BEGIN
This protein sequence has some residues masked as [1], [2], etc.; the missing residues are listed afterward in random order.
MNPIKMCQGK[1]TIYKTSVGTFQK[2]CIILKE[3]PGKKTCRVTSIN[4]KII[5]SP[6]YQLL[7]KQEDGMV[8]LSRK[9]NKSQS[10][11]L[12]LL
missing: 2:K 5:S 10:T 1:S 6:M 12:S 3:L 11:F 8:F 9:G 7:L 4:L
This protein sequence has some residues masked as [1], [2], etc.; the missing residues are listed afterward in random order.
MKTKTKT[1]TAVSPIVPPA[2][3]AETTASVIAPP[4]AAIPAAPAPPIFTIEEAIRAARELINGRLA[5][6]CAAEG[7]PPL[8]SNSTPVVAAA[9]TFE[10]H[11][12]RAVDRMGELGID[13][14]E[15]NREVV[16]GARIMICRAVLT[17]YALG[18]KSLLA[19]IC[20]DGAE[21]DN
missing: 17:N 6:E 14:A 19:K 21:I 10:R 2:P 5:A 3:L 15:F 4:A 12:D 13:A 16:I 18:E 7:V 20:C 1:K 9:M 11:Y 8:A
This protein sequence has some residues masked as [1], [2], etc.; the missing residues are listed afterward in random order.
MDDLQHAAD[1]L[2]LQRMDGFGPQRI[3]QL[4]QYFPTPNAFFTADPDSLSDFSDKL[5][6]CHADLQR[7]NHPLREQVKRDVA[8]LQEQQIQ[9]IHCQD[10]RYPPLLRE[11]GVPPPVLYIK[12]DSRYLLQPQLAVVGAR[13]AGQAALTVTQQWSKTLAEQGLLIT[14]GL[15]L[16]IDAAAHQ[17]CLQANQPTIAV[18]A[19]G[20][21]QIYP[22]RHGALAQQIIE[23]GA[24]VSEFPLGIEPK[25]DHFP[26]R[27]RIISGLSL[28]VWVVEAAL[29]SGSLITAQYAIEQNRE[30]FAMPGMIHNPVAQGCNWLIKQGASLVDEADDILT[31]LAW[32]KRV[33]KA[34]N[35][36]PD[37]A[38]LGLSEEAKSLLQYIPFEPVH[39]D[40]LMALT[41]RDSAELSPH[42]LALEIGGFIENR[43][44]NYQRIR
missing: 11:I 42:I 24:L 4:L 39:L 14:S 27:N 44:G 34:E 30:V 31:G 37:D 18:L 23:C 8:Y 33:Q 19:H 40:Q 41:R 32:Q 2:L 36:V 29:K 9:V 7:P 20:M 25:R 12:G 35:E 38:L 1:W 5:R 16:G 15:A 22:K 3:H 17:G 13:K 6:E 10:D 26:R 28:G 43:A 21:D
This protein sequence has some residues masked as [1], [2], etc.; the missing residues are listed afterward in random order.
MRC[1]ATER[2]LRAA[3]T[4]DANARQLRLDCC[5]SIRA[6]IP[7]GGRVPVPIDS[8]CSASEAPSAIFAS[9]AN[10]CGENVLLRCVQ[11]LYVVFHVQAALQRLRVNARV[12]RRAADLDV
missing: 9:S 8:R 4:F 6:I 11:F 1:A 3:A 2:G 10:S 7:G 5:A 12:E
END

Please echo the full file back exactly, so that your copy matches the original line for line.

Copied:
This protein sequence has some residues masked as [1], [2], etc.; the missing residues are listed afterward in random order.
MNPIKMCQGK[1]TIYKTSVGTFQK[2]CIILKE[3]PGKKTCRVTSIN[4]KII[5]SP[6]YQLL[7]KQEDGMV[8]LSRK[9]NKSQS[10][11]L[12]LL
missing: 2:K 5:S 10:T 1:S 6:M 12:S 3:L 11:F 8:F 9:G 7:L 4:L
This protein sequence has some residues masked as [1], [2], etc.; the missing residues are listed afterward in random order.
MKTKTKT[1]TAVSPIVPPA[2][3]AETTASVIAPP[4]AAIPAAPAPPIFTIEEAIRAARELINGRLA[5][6]CAAEG[7]PPL[8]SNSTPVVAAA[9]TFE[10]H[11][12]RAVDRMGELGID[13][14]E[15]NREVV[16]GARIMICRAVLT[17]YALG[18]KSLLA[19]IC[20]DGAE[21]DN
missing: 17:N 6:E 14:A 19:K 21:I 10:R 2:P 5:A 3:L 15:F 4:A 12:D 13:A 16:I 18:E 7:V 20:C 1:K 9:M 11:Y 8:A
This protein sequence has some residues masked as [1], [2], etc.; the missing residues are listed afterward in random order.
MDDLQHAAD[1]L[2]LQRMDGFGPQRI[3]QL[4]QYFPTPNAFFTADPDSLSDFSDKL[5][6]CHADLQR[7]NHPLREQVKRDVA[8]LQEQQIQ[9]IHCQD[10]RYPPLLRE[11]GVPPPVLYIK[12]DSRYLLQPQLAVVGAR[13]AGQAALTVTQQWSKTLAEQGLLIT[14]GL[15]L[16]IDAAAHQ[17]CLQANQPTIAV[18]A[19]G[20][21]QIYP[22]RHGALAQQIIE[23]GA[24]VSEFPLGIEPK[25]DHFP[26]R[27]RIISGLSL[28]VWVVEAAL[29]SGSLITAQYAIEQNRE[30]FAMPGMIHNPVAQGCNWLIKQGASLVDEADDILT[31]LAW[32]KRV[33]KA[34]N[35][36]PD[37]A[38]LGLSEEAKSLLQYIPFEPVH[39]D[40]LMALT[41]RDSAELSPH[42]LALEIGGFIENR[43][44]NYQRIR
missing: 11:I 42:I 24:L 4:L 39:L 14:S 27:N 44:G 34:E 30:V 31:G 37:D 18:L 23:C 8:Y 33:Q 19:H 40:Q 41:R 32:Q 2:L 36:V 29:K 9:V 7:P 20:M 25:R 12:G 35:E 38:L 1:W 5:R 16:G 15:A 22:K 3:H 17:G 13:K 6:E 10:D 26:R 28:G 43:A 21:D
This protein sequence has some residues masked as [1], [2], etc.; the missing residues are listed afterward in random order.
MRC[1]ATER[2]LRAA[3]T[4]DANARQLRLDCC[5]SIRA[6]IP[7]GGRVPVPIDS[8]CSASEAPSAIFAS[9]AN[10]CGENVLLRCVQ[11]LYVVFHVQAALQRLRVNARV[12]RRAADLDV
missing: 9:S 8:R 4:F 6:I 11:F 1:A 3:A 2:G 10:S 7:G 5:A 12:E